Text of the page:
While chronic kidney disease (CKD) affects roughly 11% of adult Americans, for the elderly, the frequency rate jumps to nearly 40%. If an older adult in your life struggles with CKD, following the physician’s recommended dietary plan is crucial. The goal is to make certain that levels of electrolytes, minerals, and fluid remain balanced.
The National Kidney Foundation is a wonderful resource, with chapters in nearly all states, providing support and educational material to both patients with CKD as well as the loved ones who care for them. They offer the following nutritional guidelines for a diet rich in foods for healthy kidney function (but always check with your loved one’s health care provider before changing his or her diet):
Carbohydrates are a good energy source for those who have to follow a low-protein diet, along with providing necessary fiber, vitamins, and minerals. These generally include breads, grains, vegetables and fruits, in addition to sweets such as cookies/cakes, hard candy, sugar, honey, and jelly (limiting nuts, chocolate, bananas, and dairy).
The doctor or dietitian may recommend a low-protein diet, but proteins are nevertheless necessary, and may be acquired through pork, fish, poultry, eggs, or even protein powders or egg whites.
The levels of these minerals are checked regularly in individuals with chronic kidney disease. Phosphorous levels in particular that are too high may cause the body to use calcium from the bones, decreasing their strength and raising the possibility for a break. It’s recommended to avoid high-phosphorous foods, such as yogurt, milk, and cheese, but heavy cream, margarine, butter, ricotta, and brie cheese contain lower levels and may be approved as part of the senior’s dietary plan. Calcium and vitamin D supplements might be necessary to prevent bone disease as well.
Reducing sodium in the diet is a good idea not just for kidney health, but to regulate hypertension too. To reduce sodium intake, try to find foods labeled “low-sodium,” “no salt added,” “unsalted,” etc., and try to avoid adding salt while cooking or season food before eating, choosing instead for sodium-free seasonings such as herbs or lemon.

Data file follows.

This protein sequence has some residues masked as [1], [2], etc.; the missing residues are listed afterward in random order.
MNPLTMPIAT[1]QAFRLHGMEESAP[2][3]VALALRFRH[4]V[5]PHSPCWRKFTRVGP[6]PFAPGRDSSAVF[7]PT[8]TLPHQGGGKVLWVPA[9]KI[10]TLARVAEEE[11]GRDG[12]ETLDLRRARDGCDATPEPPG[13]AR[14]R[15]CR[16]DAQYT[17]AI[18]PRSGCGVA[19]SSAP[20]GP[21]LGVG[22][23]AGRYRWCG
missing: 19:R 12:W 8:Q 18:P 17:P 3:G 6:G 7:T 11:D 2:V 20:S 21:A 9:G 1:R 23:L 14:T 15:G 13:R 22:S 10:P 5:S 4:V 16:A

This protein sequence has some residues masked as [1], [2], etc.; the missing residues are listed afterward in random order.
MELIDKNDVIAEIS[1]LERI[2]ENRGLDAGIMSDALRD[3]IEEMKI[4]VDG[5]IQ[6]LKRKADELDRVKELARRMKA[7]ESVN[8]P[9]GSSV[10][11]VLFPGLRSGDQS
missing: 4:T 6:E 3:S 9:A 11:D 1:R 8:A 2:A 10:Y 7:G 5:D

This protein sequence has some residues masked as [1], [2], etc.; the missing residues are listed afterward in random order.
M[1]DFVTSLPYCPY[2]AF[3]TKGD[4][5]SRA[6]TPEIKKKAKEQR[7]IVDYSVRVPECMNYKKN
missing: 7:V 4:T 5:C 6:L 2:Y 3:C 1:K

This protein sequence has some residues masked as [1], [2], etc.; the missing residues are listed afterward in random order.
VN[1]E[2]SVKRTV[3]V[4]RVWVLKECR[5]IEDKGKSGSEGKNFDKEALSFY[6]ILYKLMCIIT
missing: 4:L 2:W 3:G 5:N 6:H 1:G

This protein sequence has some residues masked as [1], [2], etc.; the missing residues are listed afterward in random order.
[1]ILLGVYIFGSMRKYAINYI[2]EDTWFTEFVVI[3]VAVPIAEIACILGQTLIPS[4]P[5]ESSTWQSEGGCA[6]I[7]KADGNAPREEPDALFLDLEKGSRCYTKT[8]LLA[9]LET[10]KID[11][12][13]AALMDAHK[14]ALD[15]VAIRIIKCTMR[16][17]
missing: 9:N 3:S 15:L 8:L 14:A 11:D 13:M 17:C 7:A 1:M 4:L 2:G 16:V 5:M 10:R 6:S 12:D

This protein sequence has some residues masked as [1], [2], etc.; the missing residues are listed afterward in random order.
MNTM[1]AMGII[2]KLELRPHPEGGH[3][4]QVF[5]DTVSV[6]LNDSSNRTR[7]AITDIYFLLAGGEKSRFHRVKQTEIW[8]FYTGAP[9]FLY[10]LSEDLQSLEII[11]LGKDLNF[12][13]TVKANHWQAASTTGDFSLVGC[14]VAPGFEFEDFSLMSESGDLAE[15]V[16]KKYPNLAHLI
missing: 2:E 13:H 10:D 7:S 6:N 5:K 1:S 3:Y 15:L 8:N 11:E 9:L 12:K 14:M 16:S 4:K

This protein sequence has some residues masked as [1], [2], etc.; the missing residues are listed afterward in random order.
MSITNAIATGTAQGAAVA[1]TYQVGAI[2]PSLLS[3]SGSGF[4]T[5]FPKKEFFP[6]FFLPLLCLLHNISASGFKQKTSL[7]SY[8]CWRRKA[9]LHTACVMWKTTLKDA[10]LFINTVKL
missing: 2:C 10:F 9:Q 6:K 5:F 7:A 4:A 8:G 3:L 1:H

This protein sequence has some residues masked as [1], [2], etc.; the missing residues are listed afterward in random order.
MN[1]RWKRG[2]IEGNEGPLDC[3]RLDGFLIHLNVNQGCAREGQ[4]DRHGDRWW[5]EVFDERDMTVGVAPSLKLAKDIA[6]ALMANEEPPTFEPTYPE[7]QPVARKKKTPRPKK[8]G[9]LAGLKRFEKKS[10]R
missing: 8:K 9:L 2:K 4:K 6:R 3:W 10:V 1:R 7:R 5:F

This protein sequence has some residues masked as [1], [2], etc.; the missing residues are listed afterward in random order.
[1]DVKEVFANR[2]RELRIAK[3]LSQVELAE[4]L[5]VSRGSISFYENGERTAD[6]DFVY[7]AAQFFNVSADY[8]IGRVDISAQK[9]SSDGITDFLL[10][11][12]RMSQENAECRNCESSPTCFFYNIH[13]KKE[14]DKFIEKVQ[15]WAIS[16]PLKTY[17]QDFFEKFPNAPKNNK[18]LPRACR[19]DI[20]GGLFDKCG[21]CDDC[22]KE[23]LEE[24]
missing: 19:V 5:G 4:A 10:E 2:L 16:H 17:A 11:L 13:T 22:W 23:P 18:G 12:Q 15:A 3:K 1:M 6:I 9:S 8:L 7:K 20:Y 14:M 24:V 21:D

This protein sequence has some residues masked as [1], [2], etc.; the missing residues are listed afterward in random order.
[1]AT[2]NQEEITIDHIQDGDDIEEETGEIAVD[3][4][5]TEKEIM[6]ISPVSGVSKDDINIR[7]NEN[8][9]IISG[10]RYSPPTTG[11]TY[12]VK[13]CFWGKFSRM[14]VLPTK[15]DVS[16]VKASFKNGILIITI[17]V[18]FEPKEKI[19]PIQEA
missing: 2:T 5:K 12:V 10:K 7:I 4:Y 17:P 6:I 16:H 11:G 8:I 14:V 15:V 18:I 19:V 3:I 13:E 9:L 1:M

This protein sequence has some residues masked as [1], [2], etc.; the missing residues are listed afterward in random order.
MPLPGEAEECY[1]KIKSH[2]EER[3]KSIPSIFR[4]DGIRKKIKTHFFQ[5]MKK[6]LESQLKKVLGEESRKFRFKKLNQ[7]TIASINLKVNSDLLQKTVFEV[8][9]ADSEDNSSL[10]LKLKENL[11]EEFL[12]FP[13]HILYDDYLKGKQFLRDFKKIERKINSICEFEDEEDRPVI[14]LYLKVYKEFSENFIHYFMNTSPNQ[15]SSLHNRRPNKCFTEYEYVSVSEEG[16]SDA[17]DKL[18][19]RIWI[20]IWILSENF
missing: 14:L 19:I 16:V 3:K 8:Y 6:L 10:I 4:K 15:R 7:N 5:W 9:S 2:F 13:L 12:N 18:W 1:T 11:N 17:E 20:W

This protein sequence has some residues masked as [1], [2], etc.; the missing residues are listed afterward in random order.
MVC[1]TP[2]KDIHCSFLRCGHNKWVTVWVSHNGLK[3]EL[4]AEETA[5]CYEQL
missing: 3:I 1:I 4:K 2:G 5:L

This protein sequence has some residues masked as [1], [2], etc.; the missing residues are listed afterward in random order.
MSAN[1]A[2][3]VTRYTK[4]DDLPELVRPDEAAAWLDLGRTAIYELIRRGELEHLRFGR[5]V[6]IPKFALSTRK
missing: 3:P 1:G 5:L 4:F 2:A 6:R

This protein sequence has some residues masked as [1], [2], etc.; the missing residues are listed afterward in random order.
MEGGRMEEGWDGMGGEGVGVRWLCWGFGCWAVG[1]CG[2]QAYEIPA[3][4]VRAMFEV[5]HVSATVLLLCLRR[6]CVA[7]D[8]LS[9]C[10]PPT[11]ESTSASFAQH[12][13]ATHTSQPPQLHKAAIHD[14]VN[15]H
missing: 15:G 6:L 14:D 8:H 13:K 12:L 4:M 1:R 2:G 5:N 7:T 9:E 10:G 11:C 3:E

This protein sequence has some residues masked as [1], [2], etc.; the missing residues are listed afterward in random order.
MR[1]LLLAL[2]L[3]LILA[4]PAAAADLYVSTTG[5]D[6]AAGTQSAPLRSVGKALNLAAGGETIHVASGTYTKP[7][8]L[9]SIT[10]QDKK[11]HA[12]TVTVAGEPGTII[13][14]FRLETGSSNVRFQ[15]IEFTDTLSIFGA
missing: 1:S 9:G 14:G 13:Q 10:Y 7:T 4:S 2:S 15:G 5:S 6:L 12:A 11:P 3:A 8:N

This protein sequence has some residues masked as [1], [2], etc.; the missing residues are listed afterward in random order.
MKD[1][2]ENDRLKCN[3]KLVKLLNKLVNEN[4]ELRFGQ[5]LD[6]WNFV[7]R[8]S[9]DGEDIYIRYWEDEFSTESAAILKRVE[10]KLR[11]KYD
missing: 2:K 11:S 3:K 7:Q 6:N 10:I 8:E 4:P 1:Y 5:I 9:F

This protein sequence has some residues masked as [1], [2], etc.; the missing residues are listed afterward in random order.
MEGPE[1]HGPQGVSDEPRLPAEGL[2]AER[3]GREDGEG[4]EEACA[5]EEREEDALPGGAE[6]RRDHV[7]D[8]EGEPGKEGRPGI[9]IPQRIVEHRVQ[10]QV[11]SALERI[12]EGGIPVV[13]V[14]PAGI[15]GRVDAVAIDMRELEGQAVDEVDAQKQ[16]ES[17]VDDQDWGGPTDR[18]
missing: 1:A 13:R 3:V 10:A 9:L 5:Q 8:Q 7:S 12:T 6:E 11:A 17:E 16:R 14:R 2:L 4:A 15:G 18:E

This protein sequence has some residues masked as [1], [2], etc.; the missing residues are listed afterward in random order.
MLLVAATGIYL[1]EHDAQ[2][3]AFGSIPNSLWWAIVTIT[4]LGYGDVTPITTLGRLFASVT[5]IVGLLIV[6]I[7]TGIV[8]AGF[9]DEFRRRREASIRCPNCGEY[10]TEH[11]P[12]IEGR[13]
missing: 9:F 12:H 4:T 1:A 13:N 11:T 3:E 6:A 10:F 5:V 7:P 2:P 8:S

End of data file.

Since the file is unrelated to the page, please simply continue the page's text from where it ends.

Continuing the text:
Potassium levels must also be supervised closely in people diagnosed with CKD. As many fruits and vegetables contain high amounts of potassium, it is safest to select those from these options:
- Fruit: grapes, pears, peaches, apples, pineapple, tangerines, watermelon, berries, plums
- AVOID: nectarines, oranges, dried fruits, bananas, prunes, honeydew, kiwis, cantaloupe, nectarines
- Vegetables: broccoli, cauliflower, cabbage, carrots, cucumber, celery, eggplant, green beans, zucchini, yellow squash, lettuce, peppers, and onions
- AVOID: avocado, asparagus, potatoes, winter squash, tomatoes, pumpkin, and cooked spinach
Low iron and anemia are typical in seniors with chronic kidney disease. Foods with high iron content include beef, pork, chicken, liver, kidney and lima beans, and cereals with added iron.
Compassionate Nursing Services can assist by shopping for, planning, and preparing healthy, nutritious meals according to any prescribed dietary plan, and we’ll even clean up your kitchen afterwards! We are also here to provide transportation to physicians’ appointments, pick up prescriptions, and provide pleasant companionship which will make life with CKD easier. Contact us online or give us a call at 314-432-4312 to learn more about our top-rated Chesterfield caregiving services. Visit our Service Area page to see all of the communities we serve.